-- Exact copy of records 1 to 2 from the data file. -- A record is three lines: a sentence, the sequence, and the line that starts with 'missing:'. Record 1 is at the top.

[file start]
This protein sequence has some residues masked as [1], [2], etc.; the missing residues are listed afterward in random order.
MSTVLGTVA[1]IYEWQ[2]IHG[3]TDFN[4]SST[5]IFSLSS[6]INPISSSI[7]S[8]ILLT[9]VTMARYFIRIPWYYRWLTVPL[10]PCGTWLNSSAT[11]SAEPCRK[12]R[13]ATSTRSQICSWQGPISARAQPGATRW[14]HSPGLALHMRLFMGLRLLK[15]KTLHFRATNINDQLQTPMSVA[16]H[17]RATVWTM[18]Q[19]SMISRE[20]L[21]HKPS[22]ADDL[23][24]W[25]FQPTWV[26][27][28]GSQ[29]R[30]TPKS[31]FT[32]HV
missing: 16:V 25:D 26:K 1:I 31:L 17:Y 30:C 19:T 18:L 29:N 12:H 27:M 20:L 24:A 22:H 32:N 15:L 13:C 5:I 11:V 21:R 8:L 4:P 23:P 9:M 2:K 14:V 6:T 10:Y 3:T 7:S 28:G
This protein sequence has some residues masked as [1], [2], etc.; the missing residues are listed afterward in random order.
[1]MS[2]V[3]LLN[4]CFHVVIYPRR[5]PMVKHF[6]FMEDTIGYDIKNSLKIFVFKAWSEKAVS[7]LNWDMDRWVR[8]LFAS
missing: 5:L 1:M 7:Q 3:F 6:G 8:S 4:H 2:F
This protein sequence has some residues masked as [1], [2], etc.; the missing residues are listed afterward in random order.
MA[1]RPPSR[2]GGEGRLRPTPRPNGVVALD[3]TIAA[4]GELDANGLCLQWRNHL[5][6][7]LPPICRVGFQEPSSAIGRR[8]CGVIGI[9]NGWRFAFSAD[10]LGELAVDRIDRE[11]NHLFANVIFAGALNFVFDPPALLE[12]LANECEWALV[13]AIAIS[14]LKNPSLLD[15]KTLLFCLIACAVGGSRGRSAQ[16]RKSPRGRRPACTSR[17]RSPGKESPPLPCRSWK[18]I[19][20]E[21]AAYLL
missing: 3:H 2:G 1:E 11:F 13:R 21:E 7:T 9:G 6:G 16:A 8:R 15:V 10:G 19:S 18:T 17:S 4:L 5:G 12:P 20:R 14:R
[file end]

This protein sequence has some residues masked as [1], [2], etc.; the missing residues are listed afterward in random order.
MSTVLGTVA[1]IYEWQ[2]IHG[3]TDFN[4]SST[5]IFSLSS[6]INPISSSI[7]S[8]ILLT[9]VTMARYFIRIPWYYRWLTVPL[10]PCGTWLNSSAT[11]SAEPCRK[12]R[13]ATSTRSQICSWQGPISARAQPGATRW[14]HSPGLALHMRLFMGLRLLK[15]KTLHFRATNINDQLQTPMSVA[16]H[17]RATVWTM[18]Q[19]SMISRE[20]L[21]HKPS[22]ADDL[23][24]W[25]FQPTWV[26][27][28]GSQ[29]R[30]TPKS[31]FT[32]HV
missing: 16:V 25:D 26:K 1:I 31:L 17:Y 30:C 19:T 18:L 29:N 12:H 27:M 20:L 24:A 22:H 32:N 15:L 13:C 5:I 11:V 21:R 8:L 4:P 23:P 9:M 2:K 14:V 6:T 10:Y 3:T 7:S 28:G
This protein sequence has some residues masked as [1], [2], etc.; the missing residues are listed afterward in random order.
[1]MS[2]V[3]LLN[4]CFHVVIYPRR[5]PMVKHF[6]FMEDTIGYDIKNSLKIFVFKAWSEKAVS[7]LNWDMDRWVR[8]LFAS
missing: 5:L 1:M 7:Q 3:F 6:G 8:S 4:H 2:F